Sunday, October 27, 2013

Praise Products That Are Built with Science (or in the Kitchen)

“How was it?”
“Ehhh” (the universal noise someone makes when they are stalling’s for a polite answer that doesn't give away too much disappointment).
“Well… it was only as good as water.” My husband was talking about the homemade ‘shave butter’ I crafted with honey and coconut oil once we ran out of the good stuff*.

There are few particular instances when I get crafty with natural products:  the downtime between purchases (a quick replacement until I can get to the store), the result of research, and when the spirit moves me into creating something that doesn't yet exist in real stores. The point is that some things in the better than science natural category truly work, and some are just crap. This article is about the crappy ones so that you, dear reader, do not succumb to wasting time or precious ingredients on these things.

Body Lotion. Body lotion is tricky. I am allergic to a lot of ingredients, and have tried Crisco, coconut oil, cocoa butter, Shea butter, Vaseline, and a combination of these things together. If you’re not picky, then any of these will keep your skin hydrated after a shower, however, sheets and clothes will absorb the oil smell from whatever you choose and you also get the benefit of being a delicious snack-lick for pets.
Toothpaste. I made toothpaste from castile soap, coconut oil, and some eucalyptus essential oil (since I didn't have any mint). I’m saving this recipe for when I go “off the grid” and can no longer go into supermarkets. Seriously, if you’re in a pinch, the high school sleepover trick of using floss and mouthwash is a much better option if you’re going to be in the company of other human beings.
Foot Powder. Baking soda for foot powder. I was borrowing the idea of baking soda making your fridge smell better here, but my shoes became personal foot slip n’ slides for at least two weeks after attempting this.
Steak or BBQ sauce. Over the past five years I’ve made probably 3 or 4 gallons of this stuff and none of it was that good, usually because I was lacking some ingredients (orange zest) or the recipe was overly ambitious (no sugar BBQ sauce that also tasted great).
Hair dye. There are blogs that claim one can change their hair color with lemon, cinnamon, tea or honey. After spending several hours under the cap, I can assure you the difference in the before/after is underwhelming. There’s probably a hair type where each of these solutions works, but since my hair is porous and curly, I might as well go with the dye that’s been formulated to be ‘gentle.’
Conditioner. While we’re on the topic of hair products, I’ll admit that once (or five times) I've used mayonnaise as a deep conditioner. You know what? All this does is make your head smell like egg salad. The number of shampoos required to remove the smell negated any conditioning benefits of the oil.
Lastly, shaving butter. Coconut oil and honey are delicious, but don’t have the physical properties to make for a proper shave.

Those are the major busts. Here is a list of natural items that have worked, with recipes:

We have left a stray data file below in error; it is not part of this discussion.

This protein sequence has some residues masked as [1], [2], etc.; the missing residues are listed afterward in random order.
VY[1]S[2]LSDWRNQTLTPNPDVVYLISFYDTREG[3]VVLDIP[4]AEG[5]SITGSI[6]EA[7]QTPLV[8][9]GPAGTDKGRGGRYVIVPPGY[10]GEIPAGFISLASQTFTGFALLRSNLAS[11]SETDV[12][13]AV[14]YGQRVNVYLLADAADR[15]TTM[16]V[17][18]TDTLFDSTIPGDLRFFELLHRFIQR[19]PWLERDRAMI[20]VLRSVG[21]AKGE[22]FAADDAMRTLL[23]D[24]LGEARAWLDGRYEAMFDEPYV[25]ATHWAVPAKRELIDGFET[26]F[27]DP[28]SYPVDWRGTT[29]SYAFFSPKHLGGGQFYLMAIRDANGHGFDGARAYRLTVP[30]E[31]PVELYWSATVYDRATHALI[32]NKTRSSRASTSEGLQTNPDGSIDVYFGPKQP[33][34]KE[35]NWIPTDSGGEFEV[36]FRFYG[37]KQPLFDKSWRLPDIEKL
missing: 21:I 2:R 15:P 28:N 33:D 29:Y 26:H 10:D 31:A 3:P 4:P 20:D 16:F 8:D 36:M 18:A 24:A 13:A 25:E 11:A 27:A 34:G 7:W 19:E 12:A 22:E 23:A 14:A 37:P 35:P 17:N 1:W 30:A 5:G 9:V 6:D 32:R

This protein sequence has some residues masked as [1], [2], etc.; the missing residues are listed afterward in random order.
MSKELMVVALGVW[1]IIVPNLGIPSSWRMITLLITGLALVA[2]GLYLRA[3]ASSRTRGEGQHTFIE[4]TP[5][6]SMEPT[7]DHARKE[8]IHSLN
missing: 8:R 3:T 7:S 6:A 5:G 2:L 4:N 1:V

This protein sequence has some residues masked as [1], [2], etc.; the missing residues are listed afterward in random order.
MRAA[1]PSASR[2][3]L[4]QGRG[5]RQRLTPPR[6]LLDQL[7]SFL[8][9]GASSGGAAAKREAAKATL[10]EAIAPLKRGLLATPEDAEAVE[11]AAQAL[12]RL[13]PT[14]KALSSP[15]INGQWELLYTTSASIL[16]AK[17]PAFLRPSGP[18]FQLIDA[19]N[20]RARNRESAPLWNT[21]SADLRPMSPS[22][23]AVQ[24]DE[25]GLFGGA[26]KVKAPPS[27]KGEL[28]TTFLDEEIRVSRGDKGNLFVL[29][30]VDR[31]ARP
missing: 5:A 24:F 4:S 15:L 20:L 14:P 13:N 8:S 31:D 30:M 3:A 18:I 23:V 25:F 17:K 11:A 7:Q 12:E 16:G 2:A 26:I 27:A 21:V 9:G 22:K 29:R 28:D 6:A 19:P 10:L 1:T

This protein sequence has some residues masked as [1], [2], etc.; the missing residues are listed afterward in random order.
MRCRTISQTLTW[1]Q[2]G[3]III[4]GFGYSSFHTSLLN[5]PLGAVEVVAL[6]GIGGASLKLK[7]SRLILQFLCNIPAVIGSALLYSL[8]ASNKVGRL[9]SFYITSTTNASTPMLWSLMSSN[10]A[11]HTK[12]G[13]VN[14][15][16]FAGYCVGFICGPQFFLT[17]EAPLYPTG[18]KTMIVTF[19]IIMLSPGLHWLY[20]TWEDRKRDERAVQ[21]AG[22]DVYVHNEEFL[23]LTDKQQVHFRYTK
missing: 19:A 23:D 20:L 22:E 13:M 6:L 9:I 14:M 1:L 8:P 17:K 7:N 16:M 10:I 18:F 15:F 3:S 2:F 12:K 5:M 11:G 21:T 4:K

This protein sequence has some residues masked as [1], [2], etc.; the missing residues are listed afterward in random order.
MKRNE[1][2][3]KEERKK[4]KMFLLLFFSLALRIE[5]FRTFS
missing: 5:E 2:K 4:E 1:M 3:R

Bronzer: 2 TBSP unsweetened cocoa powder + 1 – 3 TBSP starch (corn, tapioca, etc.) You will also smell amazingly delicious to yourself circa six or seven hours into wearing it. This recipe also works as a dry shampoo for dark hair.
Copper pot bottom cleaner: 1 TBSP ketchup + 1 TSP salt. This isn’t as good as Barkeeper’s Friend, but it will make do.
Silver jewelry cleaner: Non-gel toothpaste: I hate tarnish, and I hate getting out the silver cleaner and a rag just for my Claire’s earrings. Nothing beats minty fresh ears!
Sauerkraut: If you can handle the smell, 1 head of shredded green cabbage + 3 TBSP salt + time. I've made some of the best tasting sauerkraut with doubling up gallon Ziploc baggies. Most people make theirs with stone pots or jars. The important thing here is to use good cabbage; red and savoy cabbage make subpar kraut because it’s so dry compared to green cabbage.
Fat free, creamy salad dressing: 1 TBSP fat free Greek yogurt + 1 TSP spicy mustard + 1 TSP honey + enough white vinegar to thin out the mixture enough for your tastes. I make this every couple of days to put on my salads at work. It’s not ranch, but it’s not the ole’ oil and vinegar standby either.
Conditioner: Use enough molasses to cover your head. I’m not sure why this is so great, but my dark curls look phenomenal (even better than a coconut oil soak) after leaving this on for 30 minutes and washing it out. I hear honey works as an equivalent for light hair, but I can't personally verify this.

Protein muffins:
·         1 cup of whey protein
·         1 cup of flour (I use whole wheat pastry or barley but regular is fine)
·         2 TSP baking powder (I use Haines Featherweight no sodium)
·         3 sweetener packets (I use Stevia)
·         ½ TSP cinnamon
·         ½ TSP allspice
·         2 large eggs
·         1 TSP vanilla
·         1 TBSP canola oil
·         ½ C applesauce (no sugar added)
·         ½ C fat free Greek yogurt

Mix all dry ingredients together in one bowl. Mix all wet ingredients together in another bowl. Pour wet ingredients into dry and mix. Pour into ten muffin cups and bake at 350 for 25 minutes.
Depending on the brand of whey used, each muffin contains around 100 calories, 10 grams of protein, less than 3 grams of total fat, and 10-12 grams of carbohydrates.

Some lessons learned about these muffins:
·         If you put more than the described amount of flour or protein in these, they will come out roughly the consistency of rocks.
·         If you use chocolate flavored protein, replace the spices with 1 TSP of unsweetened cocoa powder.
·         Pureed pumpkin can be substituted for applesauce, but the muffins will come out less sweet (they aren't very sweet in the first place).


*Two orders of Shave Butter have been paid for and are shipping directly to our house post haste.